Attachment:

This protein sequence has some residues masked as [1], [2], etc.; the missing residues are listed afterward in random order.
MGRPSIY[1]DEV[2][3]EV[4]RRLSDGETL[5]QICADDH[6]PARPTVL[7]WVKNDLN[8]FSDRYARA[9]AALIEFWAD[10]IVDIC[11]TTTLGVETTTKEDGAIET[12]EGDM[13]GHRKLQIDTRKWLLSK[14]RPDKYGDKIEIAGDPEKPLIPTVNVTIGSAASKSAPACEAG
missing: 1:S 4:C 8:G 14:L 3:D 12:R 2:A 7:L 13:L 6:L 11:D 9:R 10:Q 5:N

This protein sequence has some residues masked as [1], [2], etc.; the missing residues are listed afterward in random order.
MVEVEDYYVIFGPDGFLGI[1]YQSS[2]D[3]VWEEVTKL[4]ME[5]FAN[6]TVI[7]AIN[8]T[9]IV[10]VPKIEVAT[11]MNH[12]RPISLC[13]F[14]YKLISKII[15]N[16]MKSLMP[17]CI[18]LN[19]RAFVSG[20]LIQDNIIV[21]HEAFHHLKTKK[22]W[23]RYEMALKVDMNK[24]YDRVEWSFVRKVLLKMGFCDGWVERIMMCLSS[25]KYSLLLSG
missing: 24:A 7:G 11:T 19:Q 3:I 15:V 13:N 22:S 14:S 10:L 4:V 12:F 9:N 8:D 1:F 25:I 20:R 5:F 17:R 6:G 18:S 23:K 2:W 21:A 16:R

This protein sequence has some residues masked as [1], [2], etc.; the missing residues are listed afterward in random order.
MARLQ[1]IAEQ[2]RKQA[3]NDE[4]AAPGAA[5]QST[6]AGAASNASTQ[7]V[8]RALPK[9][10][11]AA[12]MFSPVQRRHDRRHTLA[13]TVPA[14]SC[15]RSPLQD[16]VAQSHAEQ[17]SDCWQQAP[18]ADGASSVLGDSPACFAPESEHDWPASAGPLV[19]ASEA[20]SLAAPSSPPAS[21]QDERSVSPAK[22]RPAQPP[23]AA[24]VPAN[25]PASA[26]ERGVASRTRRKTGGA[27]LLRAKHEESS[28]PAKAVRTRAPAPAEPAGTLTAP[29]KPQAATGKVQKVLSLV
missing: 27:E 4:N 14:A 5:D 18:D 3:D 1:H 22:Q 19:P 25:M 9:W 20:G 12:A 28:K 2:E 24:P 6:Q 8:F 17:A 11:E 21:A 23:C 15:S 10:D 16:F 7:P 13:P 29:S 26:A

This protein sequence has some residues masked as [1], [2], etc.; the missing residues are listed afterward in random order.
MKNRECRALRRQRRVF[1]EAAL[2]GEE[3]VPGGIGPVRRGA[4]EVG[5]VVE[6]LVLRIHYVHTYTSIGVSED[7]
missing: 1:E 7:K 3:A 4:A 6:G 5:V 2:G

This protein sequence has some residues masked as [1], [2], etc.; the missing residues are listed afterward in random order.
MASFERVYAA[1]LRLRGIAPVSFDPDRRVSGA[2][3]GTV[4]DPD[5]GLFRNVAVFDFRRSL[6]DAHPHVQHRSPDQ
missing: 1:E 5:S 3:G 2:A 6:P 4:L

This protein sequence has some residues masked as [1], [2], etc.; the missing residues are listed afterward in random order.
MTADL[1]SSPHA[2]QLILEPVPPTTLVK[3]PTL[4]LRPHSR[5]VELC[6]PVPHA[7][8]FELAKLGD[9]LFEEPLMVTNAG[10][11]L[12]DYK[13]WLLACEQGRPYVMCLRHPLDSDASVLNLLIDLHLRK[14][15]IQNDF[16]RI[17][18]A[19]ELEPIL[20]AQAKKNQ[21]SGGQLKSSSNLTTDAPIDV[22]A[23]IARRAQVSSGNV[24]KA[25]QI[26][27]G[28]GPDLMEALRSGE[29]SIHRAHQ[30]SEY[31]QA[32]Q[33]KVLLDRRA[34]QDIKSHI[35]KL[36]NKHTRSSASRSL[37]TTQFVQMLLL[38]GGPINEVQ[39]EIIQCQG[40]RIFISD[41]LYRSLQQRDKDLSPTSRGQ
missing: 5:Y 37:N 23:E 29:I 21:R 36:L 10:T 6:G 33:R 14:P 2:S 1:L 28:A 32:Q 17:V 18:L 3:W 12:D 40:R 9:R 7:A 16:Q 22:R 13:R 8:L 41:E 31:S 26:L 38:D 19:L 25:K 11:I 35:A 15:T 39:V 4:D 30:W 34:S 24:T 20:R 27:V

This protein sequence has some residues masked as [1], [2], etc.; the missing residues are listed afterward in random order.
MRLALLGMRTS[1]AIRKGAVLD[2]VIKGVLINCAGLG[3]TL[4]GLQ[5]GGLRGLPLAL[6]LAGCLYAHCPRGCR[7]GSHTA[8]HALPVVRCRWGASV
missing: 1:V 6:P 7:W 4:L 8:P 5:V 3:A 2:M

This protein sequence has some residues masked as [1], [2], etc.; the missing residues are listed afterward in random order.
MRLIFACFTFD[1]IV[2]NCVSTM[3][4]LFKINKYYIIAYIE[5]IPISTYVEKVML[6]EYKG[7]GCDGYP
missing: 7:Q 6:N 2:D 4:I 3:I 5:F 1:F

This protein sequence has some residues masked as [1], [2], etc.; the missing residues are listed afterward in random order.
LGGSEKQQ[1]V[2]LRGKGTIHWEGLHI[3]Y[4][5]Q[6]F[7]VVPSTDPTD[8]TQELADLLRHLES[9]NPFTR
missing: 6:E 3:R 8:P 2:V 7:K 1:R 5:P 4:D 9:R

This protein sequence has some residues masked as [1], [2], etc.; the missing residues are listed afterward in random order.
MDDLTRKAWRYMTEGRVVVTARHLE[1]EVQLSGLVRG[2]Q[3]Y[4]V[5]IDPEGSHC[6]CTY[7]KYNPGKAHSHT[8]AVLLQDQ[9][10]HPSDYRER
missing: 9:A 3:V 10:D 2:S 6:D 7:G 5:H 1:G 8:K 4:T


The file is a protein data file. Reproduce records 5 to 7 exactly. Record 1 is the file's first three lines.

This protein sequence has some residues masked as [1], [2], etc.; the missing residues are listed afterward in random order.
MASFERVYAA[1]LRLRGIAPVSFDPDRRVSGA[2][3]GTV[4]DPD[5]GLFRNVAVFDFRRSL[6]DAHPHVQHRSPDQ
missing: 1:E 5:S 3:G 2:A 6:P 4:L

This protein sequence has some residues masked as [1], [2], etc.; the missing residues are listed afterward in random order.
MTADL[1]SSPHA[2]QLILEPVPPTTLVK[3]PTL[4]LRPHSR[5]VELC[6]PVPHA[7][8]FELAKLGD[9]LFEEPLMVTNAG[10][11]L[12]DYK[13]WLLACEQGRPYVMCLRHPLDSDASVLNLLIDLHLRK[14][15]IQNDF[16]RI[17][18]A[19]ELEPIL[20]AQAKKNQ[21]SGGQLKSSSNLTTDAPIDV[22]A[23]IARRAQVSSGNV[24]KA[25]QI[26][27]G[28]GPDLMEALRSGE[29]SIHRAHQ[30]SEY[31]QA[32]Q[33]KVLLDRRA[34]QDIKSHI[35]KL[36]NKHTRSSASRSL[37]TTQFVQMLLL[38]GGPINEVQ[39]EIIQCQG[40]RIFISD[41]LYRSLQQRDKDLSPTSRGQ
missing: 5:Y 37:N 23:E 29:I 21:R 36:L 10:T 6:G 33:R 14:P 2:S 1:L 28:A 32:Q 17:V 18:L 3:W 12:D 40:R 9:R 7:A 16:Q 22:R 13:R 8:L 41:E 31:S 26:L 38:D 19:L 25:K 11:I 35:A 15:T 39:V 4:D 30:W 34:S 24:T 20:R 27:V

This protein sequence has some residues masked as [1], [2], etc.; the missing residues are listed afterward in random order.
MRLALLGMRTS[1]AIRKGAVLD[2]VIKGVLINCAGLG[3]TL[4]GLQ[5]GGLRGLPLAL[6]LAGCLYAHCPRGCR[7]GSHTA[8]HALPVVRCRWGASV
missing: 1:V 6:P 7:W 4:L 8:P 5:V 3:A 2:M